[00:05:15] And you say that it's your fault because you are seeing that as taking personal responsibility. But the truth is if you never moved to action, you're not really taking responsibility. You're wallowing in the faults. You're staying in the past. It's not a matter of saying, are you to blame? You may be to blame.
[00:05:39] You may not be to blame, but it is your responsibility regardless to take control and decide what action you're going to take in your life. So what are some of the ways that you can act actively take responsibility for your time and the way you use? Because [00:06:00] that's one area where we tend to struggle.
[00:06:04] One, you can actually look at your relationship with time with this same filter. Look at time as a way of what are you actively doing to take control of your time thing? Instead of things like I don't have enough time say, what can I do to make. More time. What can I do to choose differently, to prioritize differently, to say yes to, or say no?
[00:06:37] As part of that, you also have to stop blaming others. Don't look to whether or not other people have control over your time. Even if you're working an hourly job and you have to report to work and your boss tells you what time you show up and what time you go home. The truth is. Even there you have authority, you have action.
[00:06:58] My son right now is [00:07:00] working an hourly job and he's frustrated because at times they change his schedule. They don't call them up and ask him, they just change his schedule. And now he's I've got to show up and I point out to him. No, technically. You can choose not to. Now you may have consequences to that, and those may be consequences.
[00:07:16] You don't like, but you can also choose to get into their job. You can choose to have a proactive conversation with your boss and say, this isn't going to work. And this is how we have to do it. Instead. There's all sorts of choices you can make. But as long as he just blames his boss and gets frustrated with it, then nothing really changes.
[00:07:36] Third had related to that, you can be proactive. You can look not at what's coming and just react to it, but you can begin to look forward and think to yourself, what are the things that you can do today that may change the future? What can you do today? That may [00:08:00] change the way your time is next week.
[00:08:03] Odds are good. You're not going to change your schedule for tomorrow, today, but you can begin to look at your schedule this week and say, what are the things that are taking up too much of my time? That aren't the important things for me to be doing that maybe I can delegate or I can get rid of and dump.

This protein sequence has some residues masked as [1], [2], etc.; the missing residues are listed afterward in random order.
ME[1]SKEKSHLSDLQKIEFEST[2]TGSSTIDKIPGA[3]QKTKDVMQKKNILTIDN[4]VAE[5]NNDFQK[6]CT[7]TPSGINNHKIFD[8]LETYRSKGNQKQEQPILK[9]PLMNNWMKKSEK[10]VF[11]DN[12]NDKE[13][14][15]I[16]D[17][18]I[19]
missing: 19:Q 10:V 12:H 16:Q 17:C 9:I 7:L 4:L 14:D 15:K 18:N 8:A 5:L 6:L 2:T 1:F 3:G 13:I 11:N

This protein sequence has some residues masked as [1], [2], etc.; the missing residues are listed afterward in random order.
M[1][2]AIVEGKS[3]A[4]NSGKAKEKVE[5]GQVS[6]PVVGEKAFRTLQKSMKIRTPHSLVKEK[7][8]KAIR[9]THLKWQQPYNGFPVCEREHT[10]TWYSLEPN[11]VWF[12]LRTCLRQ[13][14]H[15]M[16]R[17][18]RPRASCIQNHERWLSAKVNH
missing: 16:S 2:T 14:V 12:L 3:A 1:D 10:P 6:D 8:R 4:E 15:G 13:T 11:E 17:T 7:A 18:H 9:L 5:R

[00:08:20] Or I can just do and get more efficient with what do I need to do? What are the 10 things I can spend some time on this week that make next week better? Part of it is setting goals too, and being smart about them. And I've talked before about setting smart goals, envision the real life that you want and set realistic goals that have realistic time bound.
[00:08:48] Barriers and boundaries to them. And the last one may not sound like it has to do with time, but the fifth one is actually practice. Some self love, have [00:09:00] some self compassion for yourself. Recognize that the truth is if you think of yourself as lazy or someone who's never good with their time or someone who's all too busy.
[00:09:13] The way we talk to ourself has a lot to do with the way we're empowered to act in life. You need to give yourself some grace. But also practice, phrasing and talking to yourself in a way that builds you up because the truth is when you begin to take responsibility for yourself and your actions and your time, then you are empowered to make real change.
[00:09:44] To make real choices to look and see what can I do differently now that will pay off five years, 10 years, 15 years, 20 years. And for the rest of my life, that is why facing your time head on is [00:10:00] so empowering. Thanks for listening.
[00:10:03] Thanks so much for listening to the inspired stewardship podcast as a subscriber and listener, we challenge you to not just sit back and passively listen, but act on what you've heard and find a way to live your call. If you liked this episode on the stewardship of time, be sure to sign up for our stewardship of time tips series
[00:10:29] Scott Maderer: going to inspired stewardship.com/time or texting 4 4, 2, 2, 2 time tips, and that'll get you our best tips on stewarding your time until next time.
[00:10:48] Invest your time. Your talent and your treasures develop your influence and impact the world.
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In today's episode, I talk with you about:
There is always an alternative to the present urgency – and it’s not a vacation, it’s acknowledging deeper responsibility. – Stewart Brand
Some of the Resources recommended in this episode: